This New Initiative Wants to Change the Way Americans Think About Plantation Tourism
There are more than 600 plantations in the U.S., but only one focuses on and memorializes the experiences of the enslaved people who lived there.
An elementary school project asking students to draw their family trees first sparked Kirk Brown's interest in his lineage. His parents are African American, both brought up in the South during the Jim Crow era, his father the descendent of an enslaved woman who was assaulted by a Confederate soldier. Eventually, Brown reached a point in his family tree where he could go no further — a confusing and painful realization for many in the African diaspora whose families were torn apart by slavery at one point or another.
But in adulthood, this pushed Brown to learn more about his family and others like it.
During his search, he had the disheartening experience of visiting a former plantation in Louisiana, only to find tour guides focused on the "ornate beauty" of the homes while other guests drank mint juleps and even got intoxicated on the grounds. Brown found it to be immensely disrespectful, albeit representative of the American psyche that he says comes with "this level of cognitive dissonance, where we only focus on the pretty parts."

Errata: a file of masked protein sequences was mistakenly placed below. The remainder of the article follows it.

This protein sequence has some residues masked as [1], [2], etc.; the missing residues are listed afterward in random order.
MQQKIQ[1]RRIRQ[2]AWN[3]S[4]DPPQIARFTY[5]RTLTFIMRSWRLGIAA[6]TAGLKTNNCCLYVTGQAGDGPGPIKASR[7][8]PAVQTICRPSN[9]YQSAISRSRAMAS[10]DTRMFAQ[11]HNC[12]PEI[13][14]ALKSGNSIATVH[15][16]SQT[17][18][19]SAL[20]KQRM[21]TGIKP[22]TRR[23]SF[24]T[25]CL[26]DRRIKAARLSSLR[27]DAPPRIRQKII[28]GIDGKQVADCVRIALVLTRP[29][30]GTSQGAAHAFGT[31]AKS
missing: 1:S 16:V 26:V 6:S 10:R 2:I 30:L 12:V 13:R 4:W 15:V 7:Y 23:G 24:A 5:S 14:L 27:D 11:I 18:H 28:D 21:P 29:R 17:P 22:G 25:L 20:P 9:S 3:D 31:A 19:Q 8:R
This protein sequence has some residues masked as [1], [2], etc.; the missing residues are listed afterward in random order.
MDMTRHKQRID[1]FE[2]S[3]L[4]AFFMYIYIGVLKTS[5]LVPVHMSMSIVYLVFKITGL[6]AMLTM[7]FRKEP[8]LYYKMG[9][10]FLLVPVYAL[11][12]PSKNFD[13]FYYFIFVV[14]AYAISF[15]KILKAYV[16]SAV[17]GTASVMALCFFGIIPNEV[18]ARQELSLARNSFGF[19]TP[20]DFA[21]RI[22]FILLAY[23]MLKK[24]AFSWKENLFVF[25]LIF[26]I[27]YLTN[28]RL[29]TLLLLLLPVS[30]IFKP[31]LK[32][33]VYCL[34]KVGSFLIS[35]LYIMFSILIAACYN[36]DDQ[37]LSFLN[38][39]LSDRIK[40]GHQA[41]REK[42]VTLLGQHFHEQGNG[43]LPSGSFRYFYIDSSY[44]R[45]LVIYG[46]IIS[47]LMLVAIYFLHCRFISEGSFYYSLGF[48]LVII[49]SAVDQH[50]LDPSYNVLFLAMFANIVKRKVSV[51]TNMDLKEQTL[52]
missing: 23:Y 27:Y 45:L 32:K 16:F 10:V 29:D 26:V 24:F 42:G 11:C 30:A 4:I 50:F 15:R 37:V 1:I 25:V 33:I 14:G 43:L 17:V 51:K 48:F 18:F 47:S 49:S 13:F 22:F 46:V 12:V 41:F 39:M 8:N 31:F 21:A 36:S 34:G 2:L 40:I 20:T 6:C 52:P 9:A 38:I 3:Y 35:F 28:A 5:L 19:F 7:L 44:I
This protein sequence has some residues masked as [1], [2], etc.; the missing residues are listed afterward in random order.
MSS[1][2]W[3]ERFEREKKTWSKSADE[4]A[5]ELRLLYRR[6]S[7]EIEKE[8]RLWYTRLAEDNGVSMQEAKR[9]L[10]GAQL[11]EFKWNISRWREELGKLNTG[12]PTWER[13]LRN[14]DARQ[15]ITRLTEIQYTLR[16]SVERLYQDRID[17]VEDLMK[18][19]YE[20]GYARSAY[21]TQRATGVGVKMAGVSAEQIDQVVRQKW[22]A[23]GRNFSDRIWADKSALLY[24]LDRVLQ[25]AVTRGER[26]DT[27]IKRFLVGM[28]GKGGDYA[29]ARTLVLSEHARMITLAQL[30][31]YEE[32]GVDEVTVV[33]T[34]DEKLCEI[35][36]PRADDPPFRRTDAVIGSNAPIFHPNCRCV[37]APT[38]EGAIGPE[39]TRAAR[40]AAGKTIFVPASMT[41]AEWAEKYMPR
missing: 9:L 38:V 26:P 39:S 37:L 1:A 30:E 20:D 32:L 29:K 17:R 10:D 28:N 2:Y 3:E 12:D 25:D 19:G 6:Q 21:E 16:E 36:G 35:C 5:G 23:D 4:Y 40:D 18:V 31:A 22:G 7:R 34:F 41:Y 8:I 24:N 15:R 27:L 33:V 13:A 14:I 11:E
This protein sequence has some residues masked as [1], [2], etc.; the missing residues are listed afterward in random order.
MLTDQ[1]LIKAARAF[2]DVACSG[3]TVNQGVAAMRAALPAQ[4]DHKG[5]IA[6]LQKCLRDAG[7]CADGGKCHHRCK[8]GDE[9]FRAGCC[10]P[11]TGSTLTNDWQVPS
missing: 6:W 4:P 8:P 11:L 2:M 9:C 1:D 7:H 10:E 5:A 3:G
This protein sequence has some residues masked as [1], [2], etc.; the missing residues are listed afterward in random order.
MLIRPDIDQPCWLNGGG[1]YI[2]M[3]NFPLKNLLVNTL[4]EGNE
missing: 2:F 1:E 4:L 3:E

"I come from a family that is rooted in generational trauma that's connected to all the ugly parts of America and the beauty of it, too," Brown said. "I love this country, and I want to play my part in it, but we really have to start calling the kettle black and say that we're operating in a state of denial."
According to Brown and other members of Melanin Meetups, an African American think tank founded by Brown, that process begins with rewriting the narrative of the Black experience in the U.S.
From that idea, The Better Together Project (TBTP) was born. Officially launched on Juneteenth 2020, the project has a three-pronged approach that seeks to honor and protect the African American experience by creating a spirit of reverence around it, starting with the hundreds of plantation homes that still stand around the country.